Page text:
In the absence of anything suggesting negative effects of body modification — mental or physical — I believe it is important to ask the question, “how do you feel?” In deciding whether something that doesn’t harm anyone else is valid or not, we ought to be investigating how it affects the way the bearer perceives their life. In the response sets below (limited to those 21 and under), I have marked the positive answers in green, and the negative answers in red, with the neutral answers marked in blue (and I’ve left out the people without piercings if you’re wondering why the numbers don’t fully add up):
As you can see, in a truly overwhelming majority, those with body modifications report back positive effects on their life, with virtually zero reporting back anything negative. You can browse the full survey data for yourself, but almost universally the only negative effects reported involve finding oneself the brunt of bigotry — and we can no more fault the modified with this damage than we can blame blacks for the actions of the Ku Klux Klan. Sure, “freaky kids with nose studs” made that decision for themselves, whereas people don’t choose the color of their skin, but that’s irrelevant — it’s simply a piece of misdirection intended to allow one to get away with blaming the victim, rather than the aggressor. It’s like saying, “but look how she dresses — she was just begging to be raped!”
The fact is, people with body modifications become happier, more self-determined, and more willing to define their own lives on their own terms (hence the “risky behavior” I suppose) — exactly what the establishment and those who seek to sustain the status quo are afraid of. Now, maybe you’re saying “but healthy people shouldn’t need these crutches; harming yourself to achieve happiness is nonsensical.” There are many things that don’t add up on their own. To give an oft-cited example, the cost of policing a bank robbery is almost always higher than the amount of money stolen — that is, money would be saved by simply repaying the bank with taxpayer money, rather than going to the great expense of capturing and prosecuting the culprits. However, we understand that the larger effects (the damage to society) if we were not to use this “damaging crutch” would far outweigh any losses in the acceptance of the crutch. To give an example closer to home, recent studies by the American Society for Aesthetic Plastic Surgery showed lower levels of depression as well as “very significant improvement in quality of life” following cosmetic surgery — and such surgery is of course an order of magnitude more dangerous than body modification.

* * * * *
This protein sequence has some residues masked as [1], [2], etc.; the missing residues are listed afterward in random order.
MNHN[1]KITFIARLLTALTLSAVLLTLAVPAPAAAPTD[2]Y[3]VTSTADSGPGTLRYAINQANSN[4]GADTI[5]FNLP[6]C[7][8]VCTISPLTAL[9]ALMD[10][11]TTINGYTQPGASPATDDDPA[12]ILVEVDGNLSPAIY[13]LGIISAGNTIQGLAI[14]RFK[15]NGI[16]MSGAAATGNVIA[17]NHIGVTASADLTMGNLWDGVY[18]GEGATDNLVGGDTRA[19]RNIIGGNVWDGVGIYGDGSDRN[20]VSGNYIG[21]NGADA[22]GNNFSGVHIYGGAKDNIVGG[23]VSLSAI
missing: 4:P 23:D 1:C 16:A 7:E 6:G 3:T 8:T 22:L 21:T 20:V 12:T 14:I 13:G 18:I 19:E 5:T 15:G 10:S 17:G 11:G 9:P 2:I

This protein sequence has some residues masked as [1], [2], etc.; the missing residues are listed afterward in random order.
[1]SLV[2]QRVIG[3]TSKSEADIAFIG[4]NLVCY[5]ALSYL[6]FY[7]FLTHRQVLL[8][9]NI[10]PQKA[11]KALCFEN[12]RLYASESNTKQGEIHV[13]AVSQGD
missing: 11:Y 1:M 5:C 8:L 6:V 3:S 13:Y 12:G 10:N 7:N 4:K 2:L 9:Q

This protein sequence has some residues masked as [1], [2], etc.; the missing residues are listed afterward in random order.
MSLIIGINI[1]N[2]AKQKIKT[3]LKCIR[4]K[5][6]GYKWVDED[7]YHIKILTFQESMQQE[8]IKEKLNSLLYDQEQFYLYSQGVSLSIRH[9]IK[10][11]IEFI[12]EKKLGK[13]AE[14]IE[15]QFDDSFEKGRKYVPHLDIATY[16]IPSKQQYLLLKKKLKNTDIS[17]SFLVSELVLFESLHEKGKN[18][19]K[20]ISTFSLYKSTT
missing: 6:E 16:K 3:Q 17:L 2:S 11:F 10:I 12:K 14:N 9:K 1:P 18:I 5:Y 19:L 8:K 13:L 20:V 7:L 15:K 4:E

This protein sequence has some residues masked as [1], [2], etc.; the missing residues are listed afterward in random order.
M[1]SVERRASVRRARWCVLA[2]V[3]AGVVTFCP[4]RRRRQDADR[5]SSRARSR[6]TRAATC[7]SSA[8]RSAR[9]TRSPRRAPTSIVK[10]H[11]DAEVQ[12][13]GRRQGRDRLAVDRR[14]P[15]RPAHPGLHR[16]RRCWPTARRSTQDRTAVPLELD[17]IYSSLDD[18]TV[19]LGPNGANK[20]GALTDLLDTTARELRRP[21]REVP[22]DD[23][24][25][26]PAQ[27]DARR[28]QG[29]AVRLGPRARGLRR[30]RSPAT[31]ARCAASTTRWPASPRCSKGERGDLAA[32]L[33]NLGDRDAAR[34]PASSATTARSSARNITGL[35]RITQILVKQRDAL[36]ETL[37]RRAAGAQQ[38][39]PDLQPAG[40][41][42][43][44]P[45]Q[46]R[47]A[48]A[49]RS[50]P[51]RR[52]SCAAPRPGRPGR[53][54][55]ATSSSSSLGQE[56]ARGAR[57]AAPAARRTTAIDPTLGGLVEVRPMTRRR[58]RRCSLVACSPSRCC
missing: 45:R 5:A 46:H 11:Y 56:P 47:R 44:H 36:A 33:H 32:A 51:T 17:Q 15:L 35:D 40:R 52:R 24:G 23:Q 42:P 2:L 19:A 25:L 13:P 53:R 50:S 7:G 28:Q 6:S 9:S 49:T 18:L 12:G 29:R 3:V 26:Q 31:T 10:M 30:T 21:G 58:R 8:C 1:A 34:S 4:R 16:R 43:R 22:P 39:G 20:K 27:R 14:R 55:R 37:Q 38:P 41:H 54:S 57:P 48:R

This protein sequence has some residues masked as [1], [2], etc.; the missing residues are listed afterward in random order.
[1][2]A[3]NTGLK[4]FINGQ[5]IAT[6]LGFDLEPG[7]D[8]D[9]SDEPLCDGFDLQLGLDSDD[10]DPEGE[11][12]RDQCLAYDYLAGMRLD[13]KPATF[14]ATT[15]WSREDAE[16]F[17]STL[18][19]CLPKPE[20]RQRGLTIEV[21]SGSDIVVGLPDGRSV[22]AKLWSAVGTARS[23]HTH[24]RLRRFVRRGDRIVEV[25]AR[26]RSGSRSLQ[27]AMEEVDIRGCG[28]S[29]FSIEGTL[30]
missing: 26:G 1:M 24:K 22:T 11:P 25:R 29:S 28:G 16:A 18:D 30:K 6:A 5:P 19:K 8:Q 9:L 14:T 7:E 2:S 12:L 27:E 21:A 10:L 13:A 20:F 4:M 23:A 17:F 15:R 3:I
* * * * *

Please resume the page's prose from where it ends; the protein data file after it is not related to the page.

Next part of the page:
The fact is that even while over-emphasizing the small amount of damage done by body modification, when it comes to improving the lives of those involved, it is a net gain scenario. To put it simply, all things considered, it improves lives and makes people happy. And those involved feel very strongly about this — not only do over 70% of these youths say they’d not take a better job in exchange for removing their modifications, but 61% go so far as to say they’d actually choose a worse job in exchange for being able to keep their body modifications.
These are people who can’t be bought. To put it simply, they’re not slaves.
So why are these rules really in place?
As I mentioned earlier, high quality education was not perceived as a “threat” until it started to affect the ambitions of the lower classes. President Woodrow Wilson once said:
He said this while describing his goals for the future of business in America. The Rockefeller Education Board agreed, stating:
That is, education first and foremost must maintain the status quo; it must keep the class system stable, and it must keep ideas from flowing between demographic groups. The wealthy are able to maintain themselves due to the sheer bulk of their money — I hope it’s clear that the role of the schools in this caste system is primarily to repress, not to empower. Any ideas that break those molds, that run contrary to that conformity must be immediately destroyed lest they threaten the system. In the 1950s we watched rock music be attacked when it moved from black communities to white communities (where it was eventually commodified and lost its meaning), in the 1970s punk rock was attacked when it moved up from the lower classes (also diluted into commercialism), and most recently hip hop was attacked as it moved out of the ghetto into the suburbs. In White America, rapper Eminem says: